RL: Andrew Demetriou has done a wonderful job. He was one of the few people when everybody was jumping off the players at St Kilda and making harsh and inaccurate judgements, he stood firm. He’s got stewardship of all the AFL clubs. I’m sure he likes to see stability and key people and key planks in the organisation stay because it makes his job easier. He felt some disappointment and on the surface it looks harsh. I’m really, don’t know about comfortable because it’s been a tough time, but the decision that was made, on the surface it doesn’t really get to the heart of what’s occurred over a fair period of time. I’m confident if he knew the full facts and my rationale, his personal opinion would be softened somewhat. I actually made contact with Leigh. He said it was just his personal values and belief system. I said, “In hindsight, I wish I hadn’t brought you into that environment (when Lyon quoted Matthews during last week’s press conference).” He said it wasn’t a personal attack and I said I didn’t take it personally.
SB: Is your integrity one of the things you’re most proud of?
RL: I don’t think any of us are perfect. What’s integrity? Doing what you say you’re going to do. Let’s keep it really simple, that’s what integrity is. At no stage have I said I was going to do something that I haven’t done, so I’m really comfortable. Obviously (my) integrity has been raised at this point, which for me is disappointing and at some level, (it) hurts. But fundamentally, for my family and friends and players I’ve coached, I like honesty, I like consistency in relationships. I certainly don’t associate with people who just go up and down depending on who they’re with. I really mix with people who, fundamentally, you can trust.
SB: What have you seen in Fremantle’s list to make you take this role?
RL: I think they’ve been in a transition, I still think they’re in a transition. They’ve got three or four really top-end (players). Obviously (Aaron) Sandilands, (Matthew) Pavlich, I put (Luke) McPharlin in that and (David) Mundy. I rate (Hayden) Ballantyne really highly. There’s a lot of maturity, but there’s some holes as well. They came 11th. I know we talk about injuries, but at the end of the day every club has injuries. You can package it anyway you like, 11th is 11th. I don’t think I’ve inherited Nirvana, but certainly the transition is going to continue. There is some emerging class in the midfield with (Nat) Fyfe, (Stephen) Hill, Mundy and (Anthony) Morabito coming off a reco. There’s still a few who have made some inroads. But from here it’s are you going to continue on? (Alex) Silvagni, (Dylan) Roberton and (Nick) Suban have shown glimpses, but they really need to be stepping up from where they’re at. It’s a list with a good run at it, a good game plan and everyone working really hard, we can really challenge consistently against the best teams. You’ve got to create a top-four opportunity and until you do that, it’s incredibly difficult to win a premiership. There’s some work to do, but I know the club knows that.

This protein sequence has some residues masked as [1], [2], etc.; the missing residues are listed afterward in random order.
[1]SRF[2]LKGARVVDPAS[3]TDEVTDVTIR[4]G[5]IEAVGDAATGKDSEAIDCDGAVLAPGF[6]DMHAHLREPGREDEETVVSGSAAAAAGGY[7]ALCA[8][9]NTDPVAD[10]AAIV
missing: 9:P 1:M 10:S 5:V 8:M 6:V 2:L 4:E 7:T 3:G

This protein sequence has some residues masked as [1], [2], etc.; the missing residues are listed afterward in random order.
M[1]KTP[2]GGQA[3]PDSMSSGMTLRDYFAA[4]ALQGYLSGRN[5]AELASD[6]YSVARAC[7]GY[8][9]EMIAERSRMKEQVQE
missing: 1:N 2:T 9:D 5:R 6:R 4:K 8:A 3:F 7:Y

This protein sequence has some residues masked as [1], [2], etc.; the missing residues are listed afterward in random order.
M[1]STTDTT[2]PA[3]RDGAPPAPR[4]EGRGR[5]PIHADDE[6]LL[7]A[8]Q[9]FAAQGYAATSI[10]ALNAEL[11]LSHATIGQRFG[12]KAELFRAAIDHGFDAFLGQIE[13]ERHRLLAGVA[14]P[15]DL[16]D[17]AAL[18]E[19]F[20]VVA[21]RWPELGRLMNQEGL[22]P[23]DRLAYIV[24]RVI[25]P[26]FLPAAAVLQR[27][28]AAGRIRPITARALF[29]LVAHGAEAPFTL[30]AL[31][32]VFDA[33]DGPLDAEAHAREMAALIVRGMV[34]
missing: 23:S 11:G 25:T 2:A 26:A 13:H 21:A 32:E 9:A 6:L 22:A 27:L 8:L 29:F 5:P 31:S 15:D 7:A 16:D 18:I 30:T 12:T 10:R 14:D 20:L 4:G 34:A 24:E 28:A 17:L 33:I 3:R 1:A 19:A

SB: Do you say that Fremantle are now at a more advanced development stage to St Kilda?
RL: I want to be really clear here, it wasn’t the motivation. There was an assertion that I left because they were closer to a premiership, that wasn’t the decision. I don’t think they (St Kilda) are going anywhere for a little while, if it’s done correctly.
SB: How radically will you change Fremantle’s game plan?
RL: I know it from the outside and I think we’ve beaten them the last eight (times). When we went over this year on our knees, we still came back with a 46-point victory. I think we’ve been able to pull them apart quite well. We obviously identified Pavlich and how to handle the clearance work and we felt we identified their Achilles heel. We put pressure on and (forced) the turnovers and went away with a comfortable result. The philosophy we had at St Kilda where we went from a top-four team that couldn’t win it, to a good team with a chance to win it was when we said, “How we play is how we play no matter who we play” with some slight tweaks. I’ll give them a consistent game plan that won’t change from week-to-week bar some slight adjustments. Obviously a really strong stoppage emphasis, team defence and (work) without the ball.
SB: Do you see them as defensively sound?
RL: I think they’ve ebbed and flowed, to be honest. Obviously there were a lot of things that happened, but they sort of leaked a bit at the end. In ’10, their press was stronger than it was this year. I thought it got lost a bit.
SB: Does the list allow you to implement a similar game plan to St Kilda?